Audiologists point out that exposure to noise greater than 140 dB can permanently damage hearing. Almost all guns create noise over that level. A .22 can produce noise around 140 dB, while larger calibers can produce sound over 175 dB.

Every time you fire a rifle, you create noise that can damage your hearing! The left ear (in right-handed shooters like me) often suffers more damage than the right ear because it is closer to, and directly in line with, the muzzle of the firearm. Also, the right ear is partially protected by the head and gun stock.

Shooters tend to have high-frequency hearing loss, which according to audiologists means that they may have trouble hearing speech sounds like “s,” “th,” or “v” and other high-pitched sounds.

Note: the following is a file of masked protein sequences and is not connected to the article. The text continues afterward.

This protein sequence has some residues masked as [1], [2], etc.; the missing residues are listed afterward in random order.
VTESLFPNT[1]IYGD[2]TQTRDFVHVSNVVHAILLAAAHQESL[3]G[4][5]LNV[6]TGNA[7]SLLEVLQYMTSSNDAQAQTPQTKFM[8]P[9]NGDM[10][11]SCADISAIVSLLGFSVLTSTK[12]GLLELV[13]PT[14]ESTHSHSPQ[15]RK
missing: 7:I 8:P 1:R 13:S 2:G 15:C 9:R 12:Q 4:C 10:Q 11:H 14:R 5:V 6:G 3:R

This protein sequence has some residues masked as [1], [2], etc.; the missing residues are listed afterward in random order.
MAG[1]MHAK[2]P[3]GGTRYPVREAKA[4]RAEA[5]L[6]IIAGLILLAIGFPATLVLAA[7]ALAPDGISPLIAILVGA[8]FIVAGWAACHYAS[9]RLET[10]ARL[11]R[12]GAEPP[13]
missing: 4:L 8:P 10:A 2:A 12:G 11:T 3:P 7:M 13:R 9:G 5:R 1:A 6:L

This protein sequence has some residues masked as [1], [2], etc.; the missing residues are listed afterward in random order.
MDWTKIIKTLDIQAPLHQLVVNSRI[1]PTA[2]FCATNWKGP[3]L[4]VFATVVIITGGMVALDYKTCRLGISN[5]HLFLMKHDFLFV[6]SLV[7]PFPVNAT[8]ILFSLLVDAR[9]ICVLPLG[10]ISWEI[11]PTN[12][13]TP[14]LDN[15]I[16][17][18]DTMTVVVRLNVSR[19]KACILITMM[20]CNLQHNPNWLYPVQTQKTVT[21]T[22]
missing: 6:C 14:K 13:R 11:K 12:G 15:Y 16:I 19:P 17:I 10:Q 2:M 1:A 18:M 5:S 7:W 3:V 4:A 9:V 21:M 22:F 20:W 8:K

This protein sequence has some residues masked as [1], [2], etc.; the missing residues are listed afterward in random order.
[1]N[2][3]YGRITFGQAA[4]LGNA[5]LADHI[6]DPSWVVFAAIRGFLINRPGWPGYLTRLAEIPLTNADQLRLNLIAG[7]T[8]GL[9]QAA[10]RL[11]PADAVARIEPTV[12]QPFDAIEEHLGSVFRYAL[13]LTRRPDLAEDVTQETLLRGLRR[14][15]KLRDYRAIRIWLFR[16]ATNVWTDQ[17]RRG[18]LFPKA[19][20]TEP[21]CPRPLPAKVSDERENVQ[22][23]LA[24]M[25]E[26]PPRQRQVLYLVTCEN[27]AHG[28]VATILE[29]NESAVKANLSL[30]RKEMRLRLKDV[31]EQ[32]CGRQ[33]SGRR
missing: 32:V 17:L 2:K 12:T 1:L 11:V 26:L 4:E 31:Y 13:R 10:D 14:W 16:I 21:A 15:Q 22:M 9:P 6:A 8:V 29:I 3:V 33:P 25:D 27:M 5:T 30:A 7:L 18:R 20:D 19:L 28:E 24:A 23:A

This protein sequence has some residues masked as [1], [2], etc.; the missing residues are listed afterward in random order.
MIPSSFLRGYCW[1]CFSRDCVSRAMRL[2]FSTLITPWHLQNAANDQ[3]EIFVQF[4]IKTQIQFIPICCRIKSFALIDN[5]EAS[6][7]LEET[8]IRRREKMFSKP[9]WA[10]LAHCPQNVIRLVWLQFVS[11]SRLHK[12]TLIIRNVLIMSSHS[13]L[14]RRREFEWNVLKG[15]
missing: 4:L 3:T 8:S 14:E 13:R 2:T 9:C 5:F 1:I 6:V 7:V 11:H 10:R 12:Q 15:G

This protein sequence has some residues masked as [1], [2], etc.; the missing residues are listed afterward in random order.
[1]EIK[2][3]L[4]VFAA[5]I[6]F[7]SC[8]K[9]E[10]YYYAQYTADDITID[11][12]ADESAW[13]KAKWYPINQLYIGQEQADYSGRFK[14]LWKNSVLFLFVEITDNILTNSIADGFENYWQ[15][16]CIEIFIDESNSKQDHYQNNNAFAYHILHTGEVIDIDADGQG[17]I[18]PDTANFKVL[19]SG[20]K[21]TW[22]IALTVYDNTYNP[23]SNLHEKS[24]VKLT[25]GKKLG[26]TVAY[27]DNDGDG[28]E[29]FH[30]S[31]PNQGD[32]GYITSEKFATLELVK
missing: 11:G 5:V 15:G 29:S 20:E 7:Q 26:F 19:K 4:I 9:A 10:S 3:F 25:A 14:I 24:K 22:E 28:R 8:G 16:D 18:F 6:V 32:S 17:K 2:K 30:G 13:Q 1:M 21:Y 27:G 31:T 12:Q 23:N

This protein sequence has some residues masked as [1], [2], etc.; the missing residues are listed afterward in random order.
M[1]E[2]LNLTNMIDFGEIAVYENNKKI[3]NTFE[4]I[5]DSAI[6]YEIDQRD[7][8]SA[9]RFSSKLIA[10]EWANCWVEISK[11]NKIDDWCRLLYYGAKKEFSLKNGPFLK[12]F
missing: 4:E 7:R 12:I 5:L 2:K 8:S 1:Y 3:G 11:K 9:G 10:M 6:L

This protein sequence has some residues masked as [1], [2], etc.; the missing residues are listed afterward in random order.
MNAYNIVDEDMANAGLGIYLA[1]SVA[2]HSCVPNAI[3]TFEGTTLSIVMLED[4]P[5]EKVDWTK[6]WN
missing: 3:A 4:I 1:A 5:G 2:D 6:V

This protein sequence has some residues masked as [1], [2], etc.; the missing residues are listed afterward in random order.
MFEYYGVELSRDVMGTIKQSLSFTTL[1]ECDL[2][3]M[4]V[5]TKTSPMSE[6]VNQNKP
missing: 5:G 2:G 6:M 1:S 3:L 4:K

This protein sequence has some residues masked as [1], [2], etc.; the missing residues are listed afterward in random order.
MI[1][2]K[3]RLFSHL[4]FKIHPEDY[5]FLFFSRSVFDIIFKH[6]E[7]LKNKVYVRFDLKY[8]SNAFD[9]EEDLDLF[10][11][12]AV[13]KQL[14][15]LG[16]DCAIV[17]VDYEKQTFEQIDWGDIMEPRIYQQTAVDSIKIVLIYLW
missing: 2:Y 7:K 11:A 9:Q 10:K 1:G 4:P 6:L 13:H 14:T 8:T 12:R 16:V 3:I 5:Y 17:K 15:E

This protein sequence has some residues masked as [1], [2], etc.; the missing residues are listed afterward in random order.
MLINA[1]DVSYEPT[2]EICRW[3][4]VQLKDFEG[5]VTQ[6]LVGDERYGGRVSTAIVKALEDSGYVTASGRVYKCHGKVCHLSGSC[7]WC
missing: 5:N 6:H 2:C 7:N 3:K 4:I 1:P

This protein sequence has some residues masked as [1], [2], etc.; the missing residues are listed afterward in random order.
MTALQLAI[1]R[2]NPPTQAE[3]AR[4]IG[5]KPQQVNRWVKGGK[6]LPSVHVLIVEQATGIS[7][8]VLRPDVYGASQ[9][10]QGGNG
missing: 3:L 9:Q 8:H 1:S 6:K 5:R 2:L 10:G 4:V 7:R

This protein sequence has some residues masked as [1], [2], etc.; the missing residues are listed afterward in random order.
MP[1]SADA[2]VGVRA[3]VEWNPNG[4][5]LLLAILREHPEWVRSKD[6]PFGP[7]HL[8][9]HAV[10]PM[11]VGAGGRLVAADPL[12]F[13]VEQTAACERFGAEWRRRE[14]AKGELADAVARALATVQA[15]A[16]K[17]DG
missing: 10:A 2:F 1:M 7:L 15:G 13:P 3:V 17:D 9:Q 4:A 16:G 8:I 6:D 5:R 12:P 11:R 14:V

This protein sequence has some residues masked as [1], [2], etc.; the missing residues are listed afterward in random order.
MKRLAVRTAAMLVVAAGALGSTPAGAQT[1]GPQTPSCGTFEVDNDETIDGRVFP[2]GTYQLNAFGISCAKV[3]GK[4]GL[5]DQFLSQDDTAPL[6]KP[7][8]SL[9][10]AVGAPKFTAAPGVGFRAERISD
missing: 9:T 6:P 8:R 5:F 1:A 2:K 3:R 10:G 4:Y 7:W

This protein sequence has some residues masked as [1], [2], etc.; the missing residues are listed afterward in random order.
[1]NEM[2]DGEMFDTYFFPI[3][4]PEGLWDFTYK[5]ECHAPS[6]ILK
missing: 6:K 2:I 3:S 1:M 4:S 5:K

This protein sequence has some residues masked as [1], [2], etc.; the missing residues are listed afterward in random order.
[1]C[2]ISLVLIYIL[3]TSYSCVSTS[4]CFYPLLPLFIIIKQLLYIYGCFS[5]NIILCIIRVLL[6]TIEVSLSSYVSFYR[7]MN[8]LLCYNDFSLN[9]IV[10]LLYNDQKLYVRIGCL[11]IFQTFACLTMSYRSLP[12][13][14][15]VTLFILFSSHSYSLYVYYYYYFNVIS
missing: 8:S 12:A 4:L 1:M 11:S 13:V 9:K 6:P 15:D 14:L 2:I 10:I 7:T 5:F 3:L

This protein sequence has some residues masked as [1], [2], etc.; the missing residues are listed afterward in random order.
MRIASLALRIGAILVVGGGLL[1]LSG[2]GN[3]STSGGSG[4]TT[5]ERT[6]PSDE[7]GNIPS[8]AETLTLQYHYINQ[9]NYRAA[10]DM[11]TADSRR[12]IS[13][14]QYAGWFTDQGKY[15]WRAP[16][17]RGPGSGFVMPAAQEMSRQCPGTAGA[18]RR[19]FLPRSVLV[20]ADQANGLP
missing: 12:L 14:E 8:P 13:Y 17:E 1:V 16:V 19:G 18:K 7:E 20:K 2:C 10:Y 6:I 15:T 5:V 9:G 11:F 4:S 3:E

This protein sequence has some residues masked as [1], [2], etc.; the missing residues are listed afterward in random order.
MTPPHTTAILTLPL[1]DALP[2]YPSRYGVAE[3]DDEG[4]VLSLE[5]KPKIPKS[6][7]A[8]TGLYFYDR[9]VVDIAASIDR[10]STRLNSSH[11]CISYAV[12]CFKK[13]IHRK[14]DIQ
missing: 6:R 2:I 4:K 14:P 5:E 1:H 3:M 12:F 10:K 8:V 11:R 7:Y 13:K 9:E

At the range, I always wear hearing protection, and I try to double up, with foam ear plugs and muffs over them. But in the woods I have never worn plugs, feeling a need to hear deer coming.

I am going to change that ASAP this season by keeping plugs and even muffs handy, depending on the situation. It’s going to be a hassle, and I don’t want to do it. But I dread the alternative.

When in a tree stand or fabric ground blind, I am going to wear pair of foam plugs linked with a cord around my neck. Plan is to hear a buck coming, see him, get ready, put in plugs and then take the shot. As I said, hassle and one more thing to think about, but gotta do it. You should too, no matter how old you are.

When I hunt from a wood or metal box blind, I’ll use the plugs or maybe even muffs. Firing a rifle in an enclosed place where the shot reverberates and bounces off walls makes the noise louder and increases the risk of hearing loss. Always wear some type of ear protection in a box, starting today!